We are in a drought, a mega drought. Many even claim that California is in a state of emergency, but drought and flooding is now the new normal. What we are experiencing is climate change, exacerbated by severe water management problems. Yet, few are stepping up to the plate to ensure a sustainable water supply and to protect the human right to water.

Californians use an average of 102 gallons per capita per day (gpcd), with some districts like Rancho Santa Fe using a whopping 272 gpcd. In 2018, Assemblymember Laura Friedman championed AB 1668, which makes California agencies budget for 50 gpcd by 2030, but unfortunately the efficiency and conservation measures were not codified in that bill. AB 1434, introduced this year, does that, but water agencies fought back and killed that bill for now, since they want to keep selling water, even if we don’t have all the water they want to sell. Water agencies are supposed to be water management entities, but in reality, they think of themselves as profit centers and that impetus jeopardizes the human right to water.

It should be a no-brainer to invest meaningfully in efficiency and conservation while managing California water supplies responsibly and equitably. And it should also be obvious that we need to build better water infrastructure using good green sustainable jobs to make our state truly resilient. Instead, we are contemplating corporate boondoggles, like the Huntington Beach Poseidon desalination plant, that give us little water with a hefty price tag, Fixing leaky pipes in Southern California, in fact leak an average of 17%, would give us substantially more water than any desalination plant can, without wasting enormous amounts of energy, killing sea life or privatizing our water by a foreign corporation.

Poseidon claims its supply is “climate resilient” but just last year its Carlsbad plant had to shut down for weeks due to the presence of algal blooms, also known as red tides, along our coasts. With a warmer climate we can only expect more red tides. Poseidon has also failed to deliver the 50 million gallons of water it said it would produce every day and has been issued multiple notices of violation for exceeding ocean discharge toxicity limitations due to chemical additives. Since Poseidon started operations in San Diego in late 2015, water bills have skyrocketed and now San Diego has some of the most expensive water in the nation. Affordability is a key component of the human right to water, and we must ensure we do not replicate the mistake we made in Carlsbad by approving another desalination plant in Huntington Beach.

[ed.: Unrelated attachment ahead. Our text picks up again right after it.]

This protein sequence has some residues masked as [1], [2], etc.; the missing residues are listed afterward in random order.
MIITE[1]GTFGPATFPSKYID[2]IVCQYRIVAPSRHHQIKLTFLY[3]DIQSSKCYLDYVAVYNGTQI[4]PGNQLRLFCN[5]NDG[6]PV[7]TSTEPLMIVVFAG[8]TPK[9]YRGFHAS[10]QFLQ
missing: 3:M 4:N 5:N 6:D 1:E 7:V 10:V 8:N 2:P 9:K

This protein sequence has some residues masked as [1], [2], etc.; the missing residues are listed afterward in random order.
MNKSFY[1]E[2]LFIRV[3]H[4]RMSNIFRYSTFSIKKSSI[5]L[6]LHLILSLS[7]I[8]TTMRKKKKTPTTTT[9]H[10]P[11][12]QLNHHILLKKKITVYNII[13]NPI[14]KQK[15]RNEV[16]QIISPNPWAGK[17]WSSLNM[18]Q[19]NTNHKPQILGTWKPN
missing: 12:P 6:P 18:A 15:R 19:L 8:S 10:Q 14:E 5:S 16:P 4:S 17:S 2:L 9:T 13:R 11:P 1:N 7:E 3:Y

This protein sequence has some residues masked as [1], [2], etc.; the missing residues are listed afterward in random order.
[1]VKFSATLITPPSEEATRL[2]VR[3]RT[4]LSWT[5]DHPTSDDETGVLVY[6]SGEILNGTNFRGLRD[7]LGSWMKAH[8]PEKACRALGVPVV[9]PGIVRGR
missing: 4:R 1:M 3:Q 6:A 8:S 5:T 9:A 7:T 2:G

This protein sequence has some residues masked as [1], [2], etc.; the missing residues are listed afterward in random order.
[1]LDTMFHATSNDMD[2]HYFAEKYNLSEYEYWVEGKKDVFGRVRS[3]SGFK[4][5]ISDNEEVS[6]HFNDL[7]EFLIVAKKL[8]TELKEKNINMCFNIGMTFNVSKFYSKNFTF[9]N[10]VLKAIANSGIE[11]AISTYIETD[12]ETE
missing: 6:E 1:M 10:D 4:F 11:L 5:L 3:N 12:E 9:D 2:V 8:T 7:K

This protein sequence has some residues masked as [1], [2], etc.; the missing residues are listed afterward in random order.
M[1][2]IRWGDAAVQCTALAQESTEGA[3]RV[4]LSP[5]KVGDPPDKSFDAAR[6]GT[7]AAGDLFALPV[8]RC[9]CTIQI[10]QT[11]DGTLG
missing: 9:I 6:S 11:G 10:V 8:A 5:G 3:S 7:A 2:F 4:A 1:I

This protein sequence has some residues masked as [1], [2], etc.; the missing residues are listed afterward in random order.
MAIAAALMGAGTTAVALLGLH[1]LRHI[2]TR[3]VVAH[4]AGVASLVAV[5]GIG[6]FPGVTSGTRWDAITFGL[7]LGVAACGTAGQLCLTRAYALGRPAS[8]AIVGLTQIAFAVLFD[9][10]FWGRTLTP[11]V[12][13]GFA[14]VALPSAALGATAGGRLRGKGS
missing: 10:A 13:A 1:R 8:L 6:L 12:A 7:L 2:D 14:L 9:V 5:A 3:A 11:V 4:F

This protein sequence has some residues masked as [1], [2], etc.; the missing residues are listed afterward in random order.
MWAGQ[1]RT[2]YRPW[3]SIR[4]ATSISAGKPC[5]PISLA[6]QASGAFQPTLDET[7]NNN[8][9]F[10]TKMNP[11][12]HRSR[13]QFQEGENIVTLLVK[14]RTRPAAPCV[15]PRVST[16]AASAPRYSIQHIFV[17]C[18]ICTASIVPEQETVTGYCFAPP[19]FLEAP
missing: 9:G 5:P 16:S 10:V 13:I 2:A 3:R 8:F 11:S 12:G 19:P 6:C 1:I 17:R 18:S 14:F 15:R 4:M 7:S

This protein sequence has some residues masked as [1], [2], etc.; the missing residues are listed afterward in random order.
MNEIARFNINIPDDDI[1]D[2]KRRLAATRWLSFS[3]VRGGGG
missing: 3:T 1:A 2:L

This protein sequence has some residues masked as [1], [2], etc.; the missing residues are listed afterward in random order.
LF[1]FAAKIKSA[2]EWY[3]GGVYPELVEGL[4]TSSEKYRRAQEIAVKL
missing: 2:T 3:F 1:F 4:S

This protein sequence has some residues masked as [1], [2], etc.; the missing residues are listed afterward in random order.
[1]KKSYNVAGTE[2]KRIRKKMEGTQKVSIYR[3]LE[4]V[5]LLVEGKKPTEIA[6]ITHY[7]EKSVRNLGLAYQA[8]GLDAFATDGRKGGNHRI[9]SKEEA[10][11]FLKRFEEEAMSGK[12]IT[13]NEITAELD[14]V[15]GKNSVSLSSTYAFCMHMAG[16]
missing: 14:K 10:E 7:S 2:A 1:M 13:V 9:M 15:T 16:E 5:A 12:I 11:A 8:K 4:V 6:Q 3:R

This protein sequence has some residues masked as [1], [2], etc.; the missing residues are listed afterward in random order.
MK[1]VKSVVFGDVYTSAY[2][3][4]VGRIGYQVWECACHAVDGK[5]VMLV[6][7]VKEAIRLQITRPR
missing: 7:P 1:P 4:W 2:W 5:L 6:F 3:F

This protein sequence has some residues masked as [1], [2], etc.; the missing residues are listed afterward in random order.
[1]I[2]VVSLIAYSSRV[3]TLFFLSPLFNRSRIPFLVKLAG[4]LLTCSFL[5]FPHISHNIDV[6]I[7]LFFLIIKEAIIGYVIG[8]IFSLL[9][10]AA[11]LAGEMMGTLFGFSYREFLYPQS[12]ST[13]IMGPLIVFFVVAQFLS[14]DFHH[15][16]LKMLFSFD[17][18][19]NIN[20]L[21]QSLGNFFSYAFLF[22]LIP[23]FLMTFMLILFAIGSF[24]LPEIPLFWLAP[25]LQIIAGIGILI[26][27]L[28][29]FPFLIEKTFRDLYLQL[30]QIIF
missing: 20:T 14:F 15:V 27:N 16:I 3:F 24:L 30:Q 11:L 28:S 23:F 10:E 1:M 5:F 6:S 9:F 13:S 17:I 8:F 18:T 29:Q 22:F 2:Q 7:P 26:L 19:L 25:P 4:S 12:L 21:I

As the climate gets warmer, the transition to 100% renewable energy is more urgent than ever. Our current reliance on fossil fuels gives us Flex Alerts and black outs, as suppliers cannot ensure reliability during record-setting heatwaves. Switching the existing load plus adding the electrification of transportation is already a huge undertaking. The transition to 100% renewable energy must be focused on responsible and efficient energy use. This means we must support nature-based, efficient public water projects and stop investing in privatized water projects like Poseidon that contribute to the climate crisis and ocean pollution.

The cheapest kilowatt is the one we don’t have to produce. And the cheapest gallon of water is the one that we don’t have to source; that is why efficiency and conservation play a crucial role in our immediate future. Prioritizing profits for corporations at the expense of resiliency and climate leadership is not an option.

Andrea León-Grossmann is the Director of Climate Action of Azul, a San Francisco-based grassroots organization that works with the Latinx community to protect our coasts and ocean. 

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